The Thirteenth Amendment to the United States Constitution, adopted in 1865 at the conclusion of the Civil War, abolished slavery across the United States with one notable exception. According to the amendment, “neither slavery nor involuntary servitude, except as a punishment for crime whereof the party shall have been duly convicted, shall exist within the United States, or any place subject to their jurisdiction” (emphasis added). In other words, slavery and involuntary servitude remain constitutionally acceptable forms of punishment for individuals who are convicted of crimes. This loophole has a disturbing history of being used to target Black Americans in the aftermath of the Civil War, with local authorities imprisoning thousands of formerly enslaved people on faulty charges and exploiting their labor. In upholding the legality of forced prison labor, the Virginia Supreme Court even went so far as to describe a prisoner who challenged the practice as a “slave of the State.” Ruffin v. Commonwealth (1871).

Proskauer and co-counsel Center for Reproductive Rights (“the Center”) submitted an amicus brief to the Supreme Court in United States v. Rahimi. The brief, filed on behalf of the Center in support of the United States, urged the Supreme Court to reverse the Fifth Circuit Court of Appeal’s decision finding 18 U.S.C. § 922(g)(8), a federal law prohibiting people subject to domestic violence restraining orders from possessing firearms, unconstitutional. Oral argument took place on November 7, 2023.

On December 7, 2023, a team of Proskauer attorneys joined the American Civil Liberties Union (“ACLU”), the ACLU of Delaware, and attorneys from Shaw Keller LLP in filing a complaint against the state of Delaware on behalf of the Prisoners Legal Advocacy Network (“PLAN”) to protect the Constitutional right to vote for incarcerated individuals.

Proskauer teams recently submitted amicus briefs in two critical voting rights cases, which are becoming increasingly important in the runup to the 2024 U.S. elections. On August 18, 2023, Proskauer submitted an amicus brief to the United States Supreme Court on behalf of 30 historians and legal scholars specializing in the history of the Southern U.S. with a focus on South Carolina, race relations and election laws. The brief was submitted in support of appellees in Alexander v. The South Carolina State Conference of the NAACP. Then, on September 25, 2023, Proskauer filed— on behalf of the American Civil Liberties Union, the ACLU Foundation of Florida, the Brennan Center for Justice, and the NAACP Legal Defense and Educational Fund— an amicus brief in the Third District Court of Appeal of Florida in support of the appellee in the case of State of Florida v. Miller.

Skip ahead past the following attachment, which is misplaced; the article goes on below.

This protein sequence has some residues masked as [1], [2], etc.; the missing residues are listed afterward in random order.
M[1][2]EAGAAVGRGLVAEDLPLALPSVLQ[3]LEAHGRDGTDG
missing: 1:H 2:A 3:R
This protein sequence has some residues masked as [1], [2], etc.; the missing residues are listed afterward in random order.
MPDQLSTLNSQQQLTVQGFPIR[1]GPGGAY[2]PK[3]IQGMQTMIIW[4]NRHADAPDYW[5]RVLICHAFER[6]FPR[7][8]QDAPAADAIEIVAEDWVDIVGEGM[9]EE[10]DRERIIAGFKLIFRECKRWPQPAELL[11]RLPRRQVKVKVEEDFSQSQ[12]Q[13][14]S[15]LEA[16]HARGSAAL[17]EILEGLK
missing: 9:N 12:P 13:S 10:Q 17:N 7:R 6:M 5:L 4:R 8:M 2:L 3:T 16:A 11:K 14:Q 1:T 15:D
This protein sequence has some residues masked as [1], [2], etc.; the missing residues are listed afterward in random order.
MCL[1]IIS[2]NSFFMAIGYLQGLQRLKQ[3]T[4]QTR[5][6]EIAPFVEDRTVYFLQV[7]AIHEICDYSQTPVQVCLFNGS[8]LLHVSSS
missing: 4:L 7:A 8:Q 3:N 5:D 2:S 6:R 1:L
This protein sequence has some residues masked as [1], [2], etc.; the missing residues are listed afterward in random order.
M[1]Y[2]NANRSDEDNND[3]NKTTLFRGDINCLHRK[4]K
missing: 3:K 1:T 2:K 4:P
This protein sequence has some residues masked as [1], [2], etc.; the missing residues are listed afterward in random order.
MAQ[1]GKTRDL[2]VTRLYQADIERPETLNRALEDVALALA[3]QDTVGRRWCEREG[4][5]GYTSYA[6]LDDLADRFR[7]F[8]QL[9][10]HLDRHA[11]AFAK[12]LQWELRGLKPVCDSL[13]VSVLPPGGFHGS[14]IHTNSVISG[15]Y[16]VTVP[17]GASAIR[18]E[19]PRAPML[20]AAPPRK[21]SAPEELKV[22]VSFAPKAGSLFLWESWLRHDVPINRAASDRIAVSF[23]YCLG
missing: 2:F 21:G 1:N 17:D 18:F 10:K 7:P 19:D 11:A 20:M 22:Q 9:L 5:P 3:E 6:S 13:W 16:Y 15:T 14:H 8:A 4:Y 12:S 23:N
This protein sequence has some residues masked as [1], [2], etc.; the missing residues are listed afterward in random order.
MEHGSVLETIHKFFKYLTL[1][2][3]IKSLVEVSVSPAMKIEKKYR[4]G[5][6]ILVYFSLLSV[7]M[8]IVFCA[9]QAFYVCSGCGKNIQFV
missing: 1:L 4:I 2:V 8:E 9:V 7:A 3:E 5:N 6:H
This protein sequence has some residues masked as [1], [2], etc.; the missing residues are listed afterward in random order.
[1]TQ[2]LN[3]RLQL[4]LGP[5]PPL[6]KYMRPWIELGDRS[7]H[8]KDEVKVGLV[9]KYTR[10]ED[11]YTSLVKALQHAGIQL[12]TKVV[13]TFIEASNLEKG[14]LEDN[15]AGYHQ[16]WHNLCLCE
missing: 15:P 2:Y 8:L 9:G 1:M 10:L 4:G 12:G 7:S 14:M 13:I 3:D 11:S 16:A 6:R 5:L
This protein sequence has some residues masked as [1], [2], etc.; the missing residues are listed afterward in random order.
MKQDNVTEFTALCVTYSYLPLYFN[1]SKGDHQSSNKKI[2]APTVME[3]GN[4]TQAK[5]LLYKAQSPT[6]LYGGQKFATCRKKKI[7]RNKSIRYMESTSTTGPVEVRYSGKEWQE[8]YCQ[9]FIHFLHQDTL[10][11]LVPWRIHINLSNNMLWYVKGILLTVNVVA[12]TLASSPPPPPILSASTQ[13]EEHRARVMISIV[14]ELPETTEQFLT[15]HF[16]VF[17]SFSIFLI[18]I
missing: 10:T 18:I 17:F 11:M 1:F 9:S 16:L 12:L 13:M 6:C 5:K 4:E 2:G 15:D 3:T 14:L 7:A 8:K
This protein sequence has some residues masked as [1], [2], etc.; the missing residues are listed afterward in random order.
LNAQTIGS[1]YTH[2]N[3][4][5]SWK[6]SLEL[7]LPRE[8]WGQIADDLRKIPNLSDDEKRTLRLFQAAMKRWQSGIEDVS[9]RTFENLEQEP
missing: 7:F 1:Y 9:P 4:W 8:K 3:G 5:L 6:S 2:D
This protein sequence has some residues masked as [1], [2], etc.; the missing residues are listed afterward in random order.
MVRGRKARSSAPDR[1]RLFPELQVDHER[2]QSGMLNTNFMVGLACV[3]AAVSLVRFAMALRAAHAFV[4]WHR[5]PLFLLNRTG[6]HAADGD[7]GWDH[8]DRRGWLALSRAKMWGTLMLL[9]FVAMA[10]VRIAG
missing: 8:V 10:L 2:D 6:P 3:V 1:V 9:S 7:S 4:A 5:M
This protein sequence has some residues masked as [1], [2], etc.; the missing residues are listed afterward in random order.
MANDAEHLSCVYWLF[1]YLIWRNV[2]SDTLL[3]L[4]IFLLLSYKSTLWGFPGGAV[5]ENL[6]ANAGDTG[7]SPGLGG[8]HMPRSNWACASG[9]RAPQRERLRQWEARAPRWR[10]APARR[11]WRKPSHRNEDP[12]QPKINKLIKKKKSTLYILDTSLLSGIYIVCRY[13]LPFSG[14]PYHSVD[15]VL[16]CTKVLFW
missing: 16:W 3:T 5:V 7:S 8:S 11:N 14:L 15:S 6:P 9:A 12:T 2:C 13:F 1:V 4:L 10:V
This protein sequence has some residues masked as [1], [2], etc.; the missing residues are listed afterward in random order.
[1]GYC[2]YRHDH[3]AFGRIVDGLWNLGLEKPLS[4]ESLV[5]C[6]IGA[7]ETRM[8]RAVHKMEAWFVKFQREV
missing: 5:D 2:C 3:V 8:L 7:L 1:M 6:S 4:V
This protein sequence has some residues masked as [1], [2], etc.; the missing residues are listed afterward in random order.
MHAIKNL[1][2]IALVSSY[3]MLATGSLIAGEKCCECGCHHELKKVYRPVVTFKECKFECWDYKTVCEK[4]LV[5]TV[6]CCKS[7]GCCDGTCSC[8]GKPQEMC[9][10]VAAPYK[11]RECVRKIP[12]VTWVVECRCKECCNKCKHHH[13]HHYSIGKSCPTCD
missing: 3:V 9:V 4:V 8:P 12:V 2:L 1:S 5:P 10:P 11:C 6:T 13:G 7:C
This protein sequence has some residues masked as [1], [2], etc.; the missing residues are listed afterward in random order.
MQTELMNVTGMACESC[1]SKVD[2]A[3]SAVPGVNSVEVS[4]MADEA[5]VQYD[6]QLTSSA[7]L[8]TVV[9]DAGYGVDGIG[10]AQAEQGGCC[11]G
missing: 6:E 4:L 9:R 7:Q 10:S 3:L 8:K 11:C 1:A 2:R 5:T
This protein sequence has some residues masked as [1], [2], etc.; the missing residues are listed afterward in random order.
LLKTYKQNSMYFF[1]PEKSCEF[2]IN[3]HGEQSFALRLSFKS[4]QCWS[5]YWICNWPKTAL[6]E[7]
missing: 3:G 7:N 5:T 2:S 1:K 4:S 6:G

On October 23, 2023, Proskauer attorneys submitted an amicus brief in connection with the U.S. Supreme Court case of Moore v. United States[1] on behalf of the American College of Tax Counsel—a nonprofit professional association of tax lawyers in private practice, law school teaching positions and government that is widely recognized for its excellence in, and substantive contributions to, the tax profession. Moore is widely viewed as a significant case, as it represents the first time in decades in which the Supreme Court will consider the constitutionality of a federal income tax statute. Furthermore, the Court’s decision has the potential to upend years of well-settled tax law and planning principles, introduce unprecedented uncertainty into the Code and spawn voluminous litigation.     

On April 4, 2023, Proskauer submitted an amicus brief in the California Supreme Court in In re NR, a case in which a child was removed from his father’s custody based on a finding of “substance abuse.” The lower court found that the father had a “substance abuse” problem — based solely on its subjective judgments about substance use, rather than applying any objective, evidence-based standard — and separated the father and child on that basis. This case highlights the danger of allowing courts to diagnose parents with “substance abuse” problems based on their own subjective and standardless opinions. Unfounded assumptions, judgments, and stigma against substance use and substance use disorders can cause significant harm, particularly when they are used as a basis to deprive parents of their fundamental rights and separate families.

Proskauer recently submitted an amicus brief on behalf of The Buckeye Institute, an independent research and educational institution, in connection with the U.S. Supreme Court case of In Re Grand Jury. On appeal from the U.S. Court of Appeals for the Ninth Circuit, this case represents the first time the Court has examined the scope of the attorney-client privilege since it decided United States v. Upjohn in 1981.